Home Affairs Committee Press Notice

Session 2005-06 / PN No. 43


The Home Affairs Select Committee today, Wednesday 28 June 2006, publishes its report into the Sentencing Guidelines Council's draft sentencing guidelines on domestic violence and breach of a protective order.

The Select Committee supports the explicit recognition in the draft guidelines that the courts should treat domestic violence no less seriously than other violent crime. The Committee endorses the general approach in both the domestic violence and breach of protective order guidelines.

However, the Committee calls for changes on the use of 'perpetrator programmes' as part of sentencing.

The Committee concludes that the evidence on the success of perpetrator programmes is not yet sufficiently strong to rely on them as an alternative to custody. Offenders should not be sent on perpetrator programmes as an alternative to custody in cases where custody would previously have been used.

The Committee also opposes the idea of offenders being sent on perpetrator programmes as an alternative to custody on the ground of an offender showing 'genuine signs of remorse'. This is inappropriate because there is a recognised cycle of violence, remorse and more violence in domestic violence cases.

The Committee does conclude that, if an offender enters an early guilty plea and voluntarily takes part in a perpetrator programme, their progress could be taken into account in sentencing.

The Committee welcomes the recognition that there is usually a pattern of repeated, often unreported, violence, and the inclusion of the history of the relationship in assessing the gravity of offences and therefore sentencing. However, the Committee says it must be clear that courts should take great care assessing the weight given to this.

The Committee opposes the proposal that 'previous good character' could be taken into account in an isolated incident of domestic violence, given the difficulty of proving that the incident is isolated.

The Committee also suggests some additions to the list of aggravating factors in domestic violence, including the victim being disabled (being pregnant is already included), putting pressure on the victim not to report the violence, interfering with witnesses including the victim after the report has been made, and humiliation of the victim.

Domestic violence accounts for a quarter of all violent crime - one in four women experiences it at some point and two women a week are killed by violent partners. Only 5% of recorded cases of domestic violence result in conviction, but reporting rates themselves are very low: on average women are assaulted 35 times before making a report.

The Chairman of the Committee, John Denham MP, said: "The central message of the guidelines is that the crimes involved in domestic violence are serious and should be sentenced accordingly. But some parts of the guidelines could allow inappropriate sentencing by putting weight on therapeutic programmes and individual remorse that would not be given such emphasis in other violent crime. These aspects of the guidelines should be changed."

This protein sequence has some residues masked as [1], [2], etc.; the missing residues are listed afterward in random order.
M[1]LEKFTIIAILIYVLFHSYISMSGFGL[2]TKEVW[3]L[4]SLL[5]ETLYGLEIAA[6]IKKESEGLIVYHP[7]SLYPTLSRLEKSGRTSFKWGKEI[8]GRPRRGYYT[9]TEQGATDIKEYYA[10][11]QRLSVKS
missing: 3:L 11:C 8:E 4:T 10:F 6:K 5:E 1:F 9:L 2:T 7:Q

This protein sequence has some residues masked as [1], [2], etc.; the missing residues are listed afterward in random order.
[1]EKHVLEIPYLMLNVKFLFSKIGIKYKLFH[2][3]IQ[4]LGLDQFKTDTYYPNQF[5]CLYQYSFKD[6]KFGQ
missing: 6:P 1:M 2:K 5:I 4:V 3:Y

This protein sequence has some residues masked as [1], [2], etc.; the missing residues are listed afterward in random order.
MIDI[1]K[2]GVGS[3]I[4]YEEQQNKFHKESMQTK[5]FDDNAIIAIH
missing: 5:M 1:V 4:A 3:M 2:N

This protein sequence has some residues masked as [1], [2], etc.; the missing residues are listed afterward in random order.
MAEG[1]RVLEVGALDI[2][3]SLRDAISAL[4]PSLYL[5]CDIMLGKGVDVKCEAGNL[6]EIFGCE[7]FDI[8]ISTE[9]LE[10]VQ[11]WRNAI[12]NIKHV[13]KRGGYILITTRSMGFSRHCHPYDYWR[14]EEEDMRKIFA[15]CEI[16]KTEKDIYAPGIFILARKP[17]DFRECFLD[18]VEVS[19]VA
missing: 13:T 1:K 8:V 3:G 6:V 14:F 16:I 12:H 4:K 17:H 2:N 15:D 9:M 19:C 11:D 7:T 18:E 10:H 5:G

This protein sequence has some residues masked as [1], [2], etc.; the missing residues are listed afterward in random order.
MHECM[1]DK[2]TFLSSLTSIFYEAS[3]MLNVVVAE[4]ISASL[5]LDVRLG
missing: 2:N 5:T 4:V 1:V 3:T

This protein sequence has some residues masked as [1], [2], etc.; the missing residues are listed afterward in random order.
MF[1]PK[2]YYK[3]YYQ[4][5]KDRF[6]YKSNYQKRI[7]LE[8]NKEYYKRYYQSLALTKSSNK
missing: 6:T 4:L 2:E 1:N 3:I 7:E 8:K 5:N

Notes to editors:
1. This is the Home Affairs Committee's Third Report of Session 2005-06: Draft Sentencing Guidelines€”Domestic Violence: Overarching Principles and Breach of a Protective Order (HC 1231).
2. The Sentencing Guidelines Council published the guidelines for consultation on 11 April 2006. The Committee's scrutiny of sentencing guidelines is part of the consultation process. The Committee took into account responses to the Sentencing Advisory Panel's consultation on the guidelines, as well as the evidence the Committee received directly.
3. The Home Affairs Committee has undertaken to review draft guidelines produced by the Sentencing Guidelines Council. In its first report to the House on a draft guideline in November 2004, the Committee commented: "We do not envisage our function as being to give or withhold formal approval of each guideline, or to provide extended analysis of its contents, but to focus on particular issues of concern or interest to Parliament or the public. Where we consider that a draft guideline raises major issues, we will make a report to the House on these. In the case of other guidelines we will supply our comments to the Council in the form of a letter from the Chairman, which we will also publish on our website."
4. The full text of guidelines published by the Council can be found at: http://www.sentencing-guidelines.org.uk/

The Committee membership is as follows:
Rt Hon John Denham (Chairman) (Lab) (Southampton Itchen)
Mr Richard Benyon (Con) (Newbury)
Mr Jeremy Browne (Lib Dem) (Taunton)
Mr James Clappison (Con) (Hertsmere)
Mrs Ann Cryer (Lab) (Keighley)
Mrs Janet Dean (Lab) (Burton)
Mr Shahid Malik (Lab) (Dewsbury)
Margaret Moran (Lab) (Luton South)
Gwyn Prosser (Lab) (Dover)
Bob Russell (Lib Dem) (Colchester)
Martin Salter (Lab) (Reading West)
Mr Richard Spring (Con) (West Suffolk)
Mr Gary Streeter (Con) (South West Devon)
Mr David Winnick (Lab) (Walsall North)

Media Enquiries:
Jessica Bridges Palmer, Tel 020 7219 0724, email: bridgespalmerj@parliament.uk
Specific Committee Information: Tel 020 7219 3276, email: homeaffcom@parliament.uk
Committee Website: http://www.parliament.uk/homeaffairscom Watch committees and parliamentary debates online: www.parliamentlive.tv
Publications / Reports / Reference Material: Copies of all select committee reports are available from the Parliamentary Bookshop (12 Bridge St, Westminster, 020 7219 3890) or the Stationery Office (0845 7023474). Committee reports, press releases, evidence transcripts, Bills; research papers, a directory of MPs, plus Hansard (from 8am daily) and much more, can be found on www.parliament.uk